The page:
Stanford’s Program on Human Rights (PHR) hired Nadejda Marques as its new program manager, according to a press release from the Freeman Spogli Institute.
Palo Alto’s city council voted to restrict the use of ionization smoke alarms on Nov. 8 in an effort to improve fire safety. This decision makes Palo Alto the second California city to favor photoelectric technology in detecting fires, following a similar decision in Albany in July. Yet this move has faced significant opposition and debate remains about whether or not the move actually constitutes better fire safety practices.
Axess has been open for winter course enrollment since Oct. 24, but currently undeclared juniors are unable to register due to the hold placed on their accounts preventing winter quarter enrollment. Though technically required to choose a major by the end of sophomore year, a handful of juniors delay this deadline until the end of fall quarter of junior year.
Students now have an extra incentive to practice better bicycle-safety habits while biking around campus. Parking & Transportation Services (P&TS) launched its first bike safety dorm challenge on Oct. 26 in an effort to encourage students to pledge to follow the rules of the road and wear a helmet. The dorm with the highest percentage of participants in the challenge will win a bus charter to Tahoe.
Thanks to a new effort to bring politics and public health together in an accessible way, voters on Tuesday will now be able to receive influenza vaccines and cast their votes in one convenient trip. School of Medicine faculty and students have been working with local government officials to provide free or low-cost vaccines at two polling stations in Palo Alto and San Jose.
The fourth annual Pac-10 Fitness Challenge kicks off this week in an effort to encourage students, faculty and staff to maintain healthy levels of physical activity. The conference-wide initiative promotes an active lifestyle by having participants record the time they spend working out and then comparing every school’s total at the end of the week.
For a certain subset of Stanford seniors, this fall’s workload and stress levels derive only partially from their course loads. With the pressure of LSATs, GREs, GMATs, medical school applications and interviews, some seniors are busy planning for the next stage of their education--while still wrapping up their current one.
Caltrain and local community organizations collaborate to discourage suicides, setting up several outlets for troubled teens to seek help.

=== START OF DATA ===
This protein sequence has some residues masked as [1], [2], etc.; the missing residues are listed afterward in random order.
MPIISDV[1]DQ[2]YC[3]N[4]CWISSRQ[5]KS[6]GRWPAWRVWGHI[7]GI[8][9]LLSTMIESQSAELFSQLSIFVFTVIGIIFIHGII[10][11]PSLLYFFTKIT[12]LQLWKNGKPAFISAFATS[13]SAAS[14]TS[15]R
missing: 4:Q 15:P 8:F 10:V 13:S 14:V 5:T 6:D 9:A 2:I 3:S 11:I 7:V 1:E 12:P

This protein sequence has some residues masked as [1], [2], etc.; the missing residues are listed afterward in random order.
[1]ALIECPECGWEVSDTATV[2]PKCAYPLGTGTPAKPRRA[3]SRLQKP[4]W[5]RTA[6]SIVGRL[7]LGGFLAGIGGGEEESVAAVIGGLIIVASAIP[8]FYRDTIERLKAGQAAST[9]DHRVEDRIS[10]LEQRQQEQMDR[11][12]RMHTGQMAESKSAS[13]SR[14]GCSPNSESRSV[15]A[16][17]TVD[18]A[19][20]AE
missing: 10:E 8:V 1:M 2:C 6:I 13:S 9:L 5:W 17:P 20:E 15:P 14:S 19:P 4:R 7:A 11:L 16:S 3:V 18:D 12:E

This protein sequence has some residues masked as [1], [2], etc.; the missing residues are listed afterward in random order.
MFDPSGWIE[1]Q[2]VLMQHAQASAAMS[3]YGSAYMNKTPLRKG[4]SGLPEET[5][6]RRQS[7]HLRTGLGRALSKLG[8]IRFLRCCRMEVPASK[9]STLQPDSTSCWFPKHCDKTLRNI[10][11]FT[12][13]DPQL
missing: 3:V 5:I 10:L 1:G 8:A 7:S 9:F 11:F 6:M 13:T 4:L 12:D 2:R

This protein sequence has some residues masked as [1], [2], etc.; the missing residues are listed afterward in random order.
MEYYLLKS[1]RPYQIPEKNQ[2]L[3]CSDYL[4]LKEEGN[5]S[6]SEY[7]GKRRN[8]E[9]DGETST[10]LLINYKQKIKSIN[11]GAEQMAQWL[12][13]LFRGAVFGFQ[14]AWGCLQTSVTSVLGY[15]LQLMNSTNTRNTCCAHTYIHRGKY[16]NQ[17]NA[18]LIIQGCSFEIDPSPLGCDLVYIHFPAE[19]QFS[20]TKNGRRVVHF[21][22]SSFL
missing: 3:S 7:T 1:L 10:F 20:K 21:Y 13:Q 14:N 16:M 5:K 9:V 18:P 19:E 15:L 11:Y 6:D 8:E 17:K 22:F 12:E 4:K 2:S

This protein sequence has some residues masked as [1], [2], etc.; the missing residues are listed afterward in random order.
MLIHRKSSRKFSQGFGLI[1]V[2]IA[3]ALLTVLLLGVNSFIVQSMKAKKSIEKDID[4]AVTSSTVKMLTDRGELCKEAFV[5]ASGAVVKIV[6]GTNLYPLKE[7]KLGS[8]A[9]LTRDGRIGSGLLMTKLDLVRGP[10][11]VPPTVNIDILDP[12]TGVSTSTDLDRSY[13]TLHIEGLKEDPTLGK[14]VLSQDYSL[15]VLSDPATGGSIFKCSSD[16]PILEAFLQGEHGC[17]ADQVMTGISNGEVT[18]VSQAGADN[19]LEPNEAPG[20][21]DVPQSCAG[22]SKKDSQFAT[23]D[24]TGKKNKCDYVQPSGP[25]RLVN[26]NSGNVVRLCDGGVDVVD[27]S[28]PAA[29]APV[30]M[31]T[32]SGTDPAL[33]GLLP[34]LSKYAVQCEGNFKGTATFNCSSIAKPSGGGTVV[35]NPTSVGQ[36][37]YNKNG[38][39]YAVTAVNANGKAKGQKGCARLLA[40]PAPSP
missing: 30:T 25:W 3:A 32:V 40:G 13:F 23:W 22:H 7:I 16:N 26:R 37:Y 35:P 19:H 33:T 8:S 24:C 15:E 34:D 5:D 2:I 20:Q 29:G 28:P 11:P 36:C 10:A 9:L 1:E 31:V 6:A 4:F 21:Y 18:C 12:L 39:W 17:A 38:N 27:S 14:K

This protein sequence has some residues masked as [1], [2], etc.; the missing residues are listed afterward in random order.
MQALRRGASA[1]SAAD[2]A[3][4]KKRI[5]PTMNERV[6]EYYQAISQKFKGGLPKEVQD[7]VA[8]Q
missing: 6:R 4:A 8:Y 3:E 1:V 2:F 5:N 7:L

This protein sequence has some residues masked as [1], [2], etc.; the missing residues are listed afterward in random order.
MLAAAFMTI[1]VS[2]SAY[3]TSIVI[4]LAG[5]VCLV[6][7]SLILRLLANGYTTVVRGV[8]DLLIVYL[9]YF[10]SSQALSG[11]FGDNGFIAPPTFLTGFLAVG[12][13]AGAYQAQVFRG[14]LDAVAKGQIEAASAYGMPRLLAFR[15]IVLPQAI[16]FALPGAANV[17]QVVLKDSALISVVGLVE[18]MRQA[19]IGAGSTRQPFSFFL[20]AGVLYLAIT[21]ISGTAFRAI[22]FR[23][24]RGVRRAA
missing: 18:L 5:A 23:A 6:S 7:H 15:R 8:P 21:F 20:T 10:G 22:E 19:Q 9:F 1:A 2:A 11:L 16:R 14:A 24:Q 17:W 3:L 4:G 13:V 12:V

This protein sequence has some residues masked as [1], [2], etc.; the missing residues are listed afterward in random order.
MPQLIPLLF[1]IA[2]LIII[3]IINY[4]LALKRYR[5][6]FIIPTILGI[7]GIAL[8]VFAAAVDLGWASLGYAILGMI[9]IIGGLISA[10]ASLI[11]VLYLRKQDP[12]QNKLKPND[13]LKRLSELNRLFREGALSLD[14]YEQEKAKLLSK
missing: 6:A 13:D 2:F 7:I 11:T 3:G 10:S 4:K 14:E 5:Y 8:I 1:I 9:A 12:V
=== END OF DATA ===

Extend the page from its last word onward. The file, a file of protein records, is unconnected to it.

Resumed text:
For countries in turmoil, an aid greater than immediate help is the sustainable development of legal institutions--a mantra that a group of Stanford law students have taken to heart in expanding a foundation for rule of law in Afghanistan.
In debates over the legalization of same-sex marriage, the issue of child-raising often arises in rhetorical form, but a new study from Stanford recently added to the conversation with empirical research.
The trayless dining program implemented at two dorms this past academic year has made it to the summer showing signs of promise, but uncertainty still lingers about the program’s feasibility and relative effectiveness.
World War II evokes images of Hitler, Hiroshima and Auschwitz - thousands of German prisoners of war (POWs) working in a Canadian logging camp figure less prominently in the popular imagination.
One of the most notable features of student responses contributed to the creation of a new team-taught, three-quarter-long course that is expected to provide students with a historical narrative of English literature since the middle ages. It is the biggest requirement change to the major.
“The important thing is not to let your heart grow cold while keeping your head cool.” It was with this assertion that Helen Stacy, a senior lecturer in law, introduced José Zalaquett, Chilean lawyer, legal scholar and human rights defender, at his lecture on Thursday evening...
The Committee on Undergraduate Standards and Policies met April 9 to discuss a proposal by students to have “Sustainable Citizenship” added as a fifth option to fulfill the Education for Citizenship (EC) General Education Requirement.
A group of students is arguing that a part of Stanford’s graduation requirements known as “Education for Citizenship,” which includes classes in ethics, culture and gender, lacks an important topic area: sustainability.
Members of the Class of 2009 received an unexpected notification this month that their SUNet ID "for life" privileges might, in fact, suffer a premature death.
Steve Case, the co-founder of AOL, gave an Entrepreneurship Week (E-Week) lecture Wednesday afternoon, where he discussed the ups and downs of entrepreneurship and the essential principles for success of any initiative -- business or otherwise.
Although former justice Albie Sachs' 15 years as a judge on the Constitutional Court of South Africa have been marked by socially progressive decisions, his lecture “Does the Law Have a Sense of Humor?” focused mainly on his lifelong advocacy for the power of humor.
Ever wonder what the deal was with that one-unit class on Disney films being taught by the guy down the hall last spring? This is just one example of a Student Initiated Course (SIC), a laid-back, discussion-based class option worthy of consideration.